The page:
There’s no getting around the extreme personal toll climbing has taken on Conrad Anker: His three closest partners were all killed in the mountains. Seven years before Lowe’s death, the legendary alpinist Mugs Stump, Anker’s mentor and longtime ropemate, was killed on the South Buttress of Denali. And just a year after the 1999 avalanche on Nepal’s Shishapangma, Seth Shaw, Anker’s partner on several landmark expeditions, was killed in the Ruth Gorge in Alaska. Anker wrote Shaw’s obituary for the American Alpine Journal, which ends, “Yes, Seth, we loved your sense of humor and childlike goofiness, but damn, we’ll miss you. You were always motivated, and you were stronger than all of us.”
Those losses are all the more poignant due to the fact that all three occurred in
circumstances that should have been child’s play for such gifted mountaineers. Stump was guiding clients on an easy route when he scouted ahead to look for a snow bridge across a crevasse; suddenly the lip collapsed, burying him under tons of snow and ice. Lowe (and Dave Bridges) were not even yet launched on Shishapangma, but only scouting a route, when the huge avalanche struck. And in 2000, Shaw had just completed a formidable route on Mount Johnson in the Ruth Gorge; while he and his partner waited for the bush pilot to pick them up, Shaw went out to practice climbing on a small ice wall near base camp, only to have the wall collapse and crush him.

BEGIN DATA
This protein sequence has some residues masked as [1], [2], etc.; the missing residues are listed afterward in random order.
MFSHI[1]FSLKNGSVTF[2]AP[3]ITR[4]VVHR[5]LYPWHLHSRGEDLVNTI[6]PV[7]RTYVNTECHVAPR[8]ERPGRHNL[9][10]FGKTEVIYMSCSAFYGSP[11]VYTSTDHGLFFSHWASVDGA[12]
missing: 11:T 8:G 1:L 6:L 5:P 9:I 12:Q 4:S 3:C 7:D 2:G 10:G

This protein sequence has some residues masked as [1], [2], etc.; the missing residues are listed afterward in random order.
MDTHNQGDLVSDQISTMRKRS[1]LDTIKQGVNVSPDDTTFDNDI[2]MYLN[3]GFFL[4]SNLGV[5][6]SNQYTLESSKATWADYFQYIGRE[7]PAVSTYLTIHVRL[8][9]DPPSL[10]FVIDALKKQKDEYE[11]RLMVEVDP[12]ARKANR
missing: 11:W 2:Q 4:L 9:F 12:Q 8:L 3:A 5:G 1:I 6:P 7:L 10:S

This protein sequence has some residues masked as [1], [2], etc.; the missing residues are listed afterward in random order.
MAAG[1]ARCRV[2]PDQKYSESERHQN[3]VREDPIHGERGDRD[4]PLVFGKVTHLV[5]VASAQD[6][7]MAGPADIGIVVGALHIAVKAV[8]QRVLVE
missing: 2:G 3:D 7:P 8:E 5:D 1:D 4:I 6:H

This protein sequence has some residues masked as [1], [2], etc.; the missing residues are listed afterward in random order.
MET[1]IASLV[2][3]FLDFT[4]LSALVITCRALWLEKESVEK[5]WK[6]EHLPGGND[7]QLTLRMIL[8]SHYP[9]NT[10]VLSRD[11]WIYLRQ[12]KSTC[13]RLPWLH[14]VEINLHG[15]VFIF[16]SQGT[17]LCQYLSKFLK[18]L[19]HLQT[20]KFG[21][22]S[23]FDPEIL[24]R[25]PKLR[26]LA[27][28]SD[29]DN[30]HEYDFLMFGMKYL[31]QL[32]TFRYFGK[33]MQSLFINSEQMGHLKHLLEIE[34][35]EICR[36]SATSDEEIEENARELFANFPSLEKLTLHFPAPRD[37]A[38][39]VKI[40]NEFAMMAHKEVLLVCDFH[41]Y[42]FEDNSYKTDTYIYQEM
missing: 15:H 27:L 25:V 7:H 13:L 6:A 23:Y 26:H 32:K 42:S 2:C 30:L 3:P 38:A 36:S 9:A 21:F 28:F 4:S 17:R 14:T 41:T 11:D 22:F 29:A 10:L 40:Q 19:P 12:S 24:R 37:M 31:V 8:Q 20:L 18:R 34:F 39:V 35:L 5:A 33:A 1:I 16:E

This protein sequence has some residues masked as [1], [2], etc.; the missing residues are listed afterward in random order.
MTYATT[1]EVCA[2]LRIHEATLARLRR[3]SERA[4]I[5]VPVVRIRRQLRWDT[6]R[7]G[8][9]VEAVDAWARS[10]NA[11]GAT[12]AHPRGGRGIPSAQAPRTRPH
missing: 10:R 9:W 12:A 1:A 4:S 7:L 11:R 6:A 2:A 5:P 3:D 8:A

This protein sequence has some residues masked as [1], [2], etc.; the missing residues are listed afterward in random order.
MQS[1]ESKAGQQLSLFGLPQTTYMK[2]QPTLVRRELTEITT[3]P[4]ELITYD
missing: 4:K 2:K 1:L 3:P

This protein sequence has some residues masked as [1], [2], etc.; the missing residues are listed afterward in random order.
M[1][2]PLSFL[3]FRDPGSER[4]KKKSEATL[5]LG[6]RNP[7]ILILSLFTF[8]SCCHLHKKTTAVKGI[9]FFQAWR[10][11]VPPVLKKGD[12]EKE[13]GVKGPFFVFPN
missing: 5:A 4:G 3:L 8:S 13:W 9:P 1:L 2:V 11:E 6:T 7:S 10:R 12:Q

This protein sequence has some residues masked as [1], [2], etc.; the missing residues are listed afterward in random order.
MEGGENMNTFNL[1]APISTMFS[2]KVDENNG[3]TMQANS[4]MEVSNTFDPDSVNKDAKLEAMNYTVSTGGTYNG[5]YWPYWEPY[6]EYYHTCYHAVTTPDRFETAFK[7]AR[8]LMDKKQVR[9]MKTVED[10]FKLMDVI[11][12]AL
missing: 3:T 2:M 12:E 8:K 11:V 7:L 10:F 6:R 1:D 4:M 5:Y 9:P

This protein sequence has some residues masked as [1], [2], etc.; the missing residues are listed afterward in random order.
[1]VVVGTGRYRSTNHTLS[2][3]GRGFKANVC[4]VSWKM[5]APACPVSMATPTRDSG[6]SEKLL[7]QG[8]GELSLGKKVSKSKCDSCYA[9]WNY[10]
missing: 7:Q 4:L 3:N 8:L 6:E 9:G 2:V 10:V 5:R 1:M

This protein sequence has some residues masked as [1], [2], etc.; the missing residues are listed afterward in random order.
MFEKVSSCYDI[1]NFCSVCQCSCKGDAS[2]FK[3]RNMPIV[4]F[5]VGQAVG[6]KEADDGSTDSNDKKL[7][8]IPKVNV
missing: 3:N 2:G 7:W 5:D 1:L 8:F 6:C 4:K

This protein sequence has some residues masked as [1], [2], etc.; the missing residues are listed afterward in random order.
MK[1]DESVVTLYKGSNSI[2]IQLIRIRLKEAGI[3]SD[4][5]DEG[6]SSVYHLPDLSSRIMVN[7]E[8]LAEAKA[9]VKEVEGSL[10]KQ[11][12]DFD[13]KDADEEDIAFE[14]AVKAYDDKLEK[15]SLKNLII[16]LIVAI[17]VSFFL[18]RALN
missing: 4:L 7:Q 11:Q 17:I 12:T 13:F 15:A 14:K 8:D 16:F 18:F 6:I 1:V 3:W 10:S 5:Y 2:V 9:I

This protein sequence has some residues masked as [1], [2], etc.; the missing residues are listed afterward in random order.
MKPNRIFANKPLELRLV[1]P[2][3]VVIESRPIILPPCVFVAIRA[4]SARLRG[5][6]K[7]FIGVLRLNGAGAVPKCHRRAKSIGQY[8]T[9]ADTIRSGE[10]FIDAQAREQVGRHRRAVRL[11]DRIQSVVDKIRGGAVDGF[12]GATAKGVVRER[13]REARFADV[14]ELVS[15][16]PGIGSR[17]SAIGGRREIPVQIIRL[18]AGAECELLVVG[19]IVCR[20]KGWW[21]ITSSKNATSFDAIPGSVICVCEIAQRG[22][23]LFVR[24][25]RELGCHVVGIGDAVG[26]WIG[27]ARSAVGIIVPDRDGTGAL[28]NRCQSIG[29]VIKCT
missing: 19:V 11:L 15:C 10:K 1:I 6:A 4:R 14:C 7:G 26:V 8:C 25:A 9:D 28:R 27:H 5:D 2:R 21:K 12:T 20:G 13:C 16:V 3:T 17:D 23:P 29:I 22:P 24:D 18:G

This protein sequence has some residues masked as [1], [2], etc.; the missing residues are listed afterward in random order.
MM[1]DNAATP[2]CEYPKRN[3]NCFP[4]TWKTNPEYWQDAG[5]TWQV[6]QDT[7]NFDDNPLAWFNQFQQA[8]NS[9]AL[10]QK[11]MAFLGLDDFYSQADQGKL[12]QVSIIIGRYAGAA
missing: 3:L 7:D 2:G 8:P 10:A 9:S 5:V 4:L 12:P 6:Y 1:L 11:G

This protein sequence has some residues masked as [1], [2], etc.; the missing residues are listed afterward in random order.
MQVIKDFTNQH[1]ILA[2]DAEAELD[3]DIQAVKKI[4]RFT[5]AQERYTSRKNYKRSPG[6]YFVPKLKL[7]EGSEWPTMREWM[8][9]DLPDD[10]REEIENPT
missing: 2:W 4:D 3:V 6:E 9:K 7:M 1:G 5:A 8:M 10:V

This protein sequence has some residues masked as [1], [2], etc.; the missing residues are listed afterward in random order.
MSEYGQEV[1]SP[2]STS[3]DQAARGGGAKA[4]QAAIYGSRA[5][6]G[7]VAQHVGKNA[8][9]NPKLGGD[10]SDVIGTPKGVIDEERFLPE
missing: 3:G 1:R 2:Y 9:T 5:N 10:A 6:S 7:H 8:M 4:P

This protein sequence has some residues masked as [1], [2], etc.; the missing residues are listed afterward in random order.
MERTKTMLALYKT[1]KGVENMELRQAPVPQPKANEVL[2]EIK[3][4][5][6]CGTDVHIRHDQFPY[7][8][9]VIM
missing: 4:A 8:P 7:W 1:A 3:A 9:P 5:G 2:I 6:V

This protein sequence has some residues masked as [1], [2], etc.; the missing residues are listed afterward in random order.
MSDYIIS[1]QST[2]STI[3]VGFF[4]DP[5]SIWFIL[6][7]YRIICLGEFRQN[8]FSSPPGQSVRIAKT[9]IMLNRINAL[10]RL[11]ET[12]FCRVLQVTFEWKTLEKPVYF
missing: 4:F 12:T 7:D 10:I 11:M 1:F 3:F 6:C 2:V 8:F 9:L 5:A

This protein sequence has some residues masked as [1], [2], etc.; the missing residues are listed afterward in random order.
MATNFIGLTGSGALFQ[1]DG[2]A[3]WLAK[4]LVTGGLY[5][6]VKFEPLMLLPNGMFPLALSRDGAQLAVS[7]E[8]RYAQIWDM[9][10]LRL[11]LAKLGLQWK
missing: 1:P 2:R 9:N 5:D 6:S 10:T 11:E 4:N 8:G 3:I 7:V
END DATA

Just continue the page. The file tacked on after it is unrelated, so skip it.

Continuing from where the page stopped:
Other climbers would have quit after such tragedies. Anker insists instead that he climbs more safely than he used to, and that there are routes too objectively dangerous for him to contemplate. “I don’t think I’d go through the Khumbu Icefall on the south side of Everest, for instance,” he says. But he remains a wholehearted defender of climbing as a way of life. “Do we improve the lot of the world?” he asks rhetorically. “No. Climbing’s recreation, pure and simple. But it’s a healthy form of recreation, and recreation is vital to human beings.
“What we do as certified risk takers . . . ” The sentence trails off unfinished, but
then Anker picks up the thread. “Kids need to know that there are still some badasses out there, doing incredibly demanding things to their bodies. Most people are so risk-averse. The world’s full of couch potatoes. Hell, we climbers should get government stipends for keeping the risk-taking gene pool alive.”
Anker smiles briefly, then lapses into silence. There beside the rusty wheelbarrow in the California heat, he’s got a faraway look in his eyes. “You know,” he says softly, “Alex’s kids really did suffer, in ways they’ll only begin to understand later in life. . . .” The voice fades again. “I still miss Alex. Especially when I see Isaac—they have the same character.” Anker shakes his head, as if to clear it. “But hey, I knew what I was getting into 20 years ago, when I wanted to be a climber.” Another long pause. “I just didn’t think it would be this.”